Heavy supply of organic materials from fish farms might affect not only quantitatively but also qualitatively organic matter degradation processes in the sediment [18], as shown by the smaller ratio of leucine aminopeptidase to beta-glucosidase measured in farming sites compared to the others from the same aquaculture area. Besides the effects on Carbon cycle pathways, marked changes have also been observed in the Sulphur cycle and the relative importance of sulphate-reducing δ-Proteobacteria [13,19-21]. Studying the effects of biodeposition in several fish farming areas across the Mediterranean Sea, from Cyprus to Spain, Luna et al. [6] reported significantly higher prokaryotic and viral abundance and production, and rates of organic matter decomposition in the sediments beneath the cages although the differences between impact and control sediments were not consistent at all regions.
Both microbial abundance and enzyme activities may undergo substantial alterations in intensive aquaculture farms or in mariculture sites. The suitability of microbial extracellular enzymes as sensitive sentinels of aquaculture impact has recently been confirmed also in a Sicilian site, the Gulf of Castellammare, traditionally used for marine aquaculture [22]; there, a polyculture experiment has recently been performed as an eco-friendly alternative to conventional, near-shore, aquaculture systems to increase aquaculture productivity and sustainability, as well as to decrease the potential impact of productive systems on the environment. Increased levels of alkaline phosphatase and leucine aminopeptidase have been measured at all the impacted stations, compared to control sites, proving their effectiveness as parameters to indirectly monitor aquaculture impact due to organic enrichment over the pelagic compartment [Caruso G., unpublished data].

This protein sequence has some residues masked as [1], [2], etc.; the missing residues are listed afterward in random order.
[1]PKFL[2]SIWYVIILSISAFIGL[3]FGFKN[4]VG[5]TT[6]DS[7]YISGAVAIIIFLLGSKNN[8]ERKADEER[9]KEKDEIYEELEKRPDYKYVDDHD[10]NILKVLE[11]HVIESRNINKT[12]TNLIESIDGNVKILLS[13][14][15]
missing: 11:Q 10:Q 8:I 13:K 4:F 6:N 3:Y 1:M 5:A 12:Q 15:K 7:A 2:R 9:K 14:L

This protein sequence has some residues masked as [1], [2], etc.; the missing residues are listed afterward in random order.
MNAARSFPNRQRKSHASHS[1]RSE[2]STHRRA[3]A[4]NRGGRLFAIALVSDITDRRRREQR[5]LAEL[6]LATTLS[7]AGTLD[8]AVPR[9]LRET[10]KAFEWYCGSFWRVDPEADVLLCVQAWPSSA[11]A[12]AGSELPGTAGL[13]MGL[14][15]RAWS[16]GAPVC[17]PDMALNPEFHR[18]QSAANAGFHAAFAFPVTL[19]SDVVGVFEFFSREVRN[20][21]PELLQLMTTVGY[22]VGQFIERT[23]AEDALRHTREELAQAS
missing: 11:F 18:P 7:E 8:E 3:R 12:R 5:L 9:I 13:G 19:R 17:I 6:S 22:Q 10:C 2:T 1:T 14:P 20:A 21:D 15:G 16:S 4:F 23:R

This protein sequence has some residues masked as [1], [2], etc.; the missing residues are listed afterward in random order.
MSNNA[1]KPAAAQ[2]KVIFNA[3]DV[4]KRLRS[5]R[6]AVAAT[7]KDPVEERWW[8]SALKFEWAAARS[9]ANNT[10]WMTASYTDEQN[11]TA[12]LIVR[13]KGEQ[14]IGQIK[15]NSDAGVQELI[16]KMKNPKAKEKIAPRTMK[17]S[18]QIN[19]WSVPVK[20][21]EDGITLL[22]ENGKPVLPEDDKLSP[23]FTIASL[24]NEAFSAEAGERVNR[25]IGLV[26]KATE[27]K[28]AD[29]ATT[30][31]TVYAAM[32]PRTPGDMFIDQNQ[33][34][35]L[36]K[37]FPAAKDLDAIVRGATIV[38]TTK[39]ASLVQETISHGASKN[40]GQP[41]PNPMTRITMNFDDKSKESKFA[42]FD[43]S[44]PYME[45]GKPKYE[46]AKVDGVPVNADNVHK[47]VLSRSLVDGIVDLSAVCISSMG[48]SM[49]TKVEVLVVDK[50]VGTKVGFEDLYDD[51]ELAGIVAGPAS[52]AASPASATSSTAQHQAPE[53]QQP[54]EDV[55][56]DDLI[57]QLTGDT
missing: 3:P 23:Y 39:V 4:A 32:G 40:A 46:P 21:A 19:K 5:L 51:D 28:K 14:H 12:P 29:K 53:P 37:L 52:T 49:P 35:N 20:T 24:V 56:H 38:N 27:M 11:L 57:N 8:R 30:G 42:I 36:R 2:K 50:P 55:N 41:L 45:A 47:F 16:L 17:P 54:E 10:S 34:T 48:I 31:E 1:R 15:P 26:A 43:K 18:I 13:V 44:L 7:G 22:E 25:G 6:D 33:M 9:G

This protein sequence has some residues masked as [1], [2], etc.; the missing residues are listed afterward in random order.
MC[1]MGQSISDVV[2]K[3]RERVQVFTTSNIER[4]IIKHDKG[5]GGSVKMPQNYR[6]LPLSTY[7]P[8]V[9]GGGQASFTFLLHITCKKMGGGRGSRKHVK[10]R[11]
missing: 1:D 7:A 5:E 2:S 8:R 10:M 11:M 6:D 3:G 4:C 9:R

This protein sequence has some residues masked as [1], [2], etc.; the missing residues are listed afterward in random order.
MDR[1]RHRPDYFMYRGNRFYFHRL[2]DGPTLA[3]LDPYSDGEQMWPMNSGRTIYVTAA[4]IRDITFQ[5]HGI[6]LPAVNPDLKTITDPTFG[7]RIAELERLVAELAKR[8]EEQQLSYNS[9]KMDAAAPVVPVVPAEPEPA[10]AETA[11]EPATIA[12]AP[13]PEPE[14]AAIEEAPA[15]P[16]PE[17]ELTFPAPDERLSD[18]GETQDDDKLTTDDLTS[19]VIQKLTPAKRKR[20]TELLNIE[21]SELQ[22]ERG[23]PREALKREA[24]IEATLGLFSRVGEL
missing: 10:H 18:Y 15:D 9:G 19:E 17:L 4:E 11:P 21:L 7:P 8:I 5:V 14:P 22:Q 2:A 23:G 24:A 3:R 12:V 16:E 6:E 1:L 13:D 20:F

The general conclusion of the above-reported studies is that the organic load from aquaculture activities can have a significant impact on prokaryotes and viruses, by stimulating prokaryotic metabolism and viral infections, reducing bacterial diversity and altering assemblage composition. However, the relevance of this impact may greatly vary depending upon the habitat characteristics. However, the development of systems for sustainable aquaculture and ecologically based design, coupled with rapid methods to detect variations in parameters related to microbial community (like enzymatic activity rates measurements or bacterial and counts) could be used as a useful tool of environmental disturbance ("early warning") for fish farmers and any aquaculture workers.
Acknowledgments
Part of the results reported in this Editorial was supported by CeOM (Centro Oceanologico Mediterraneo – ) funds in the framework of the Project 5022 SPE-A120-001.0. : ‘Development of techniques and technologies of mariculture off-shore; Environmental impact assessment; Seafood quality.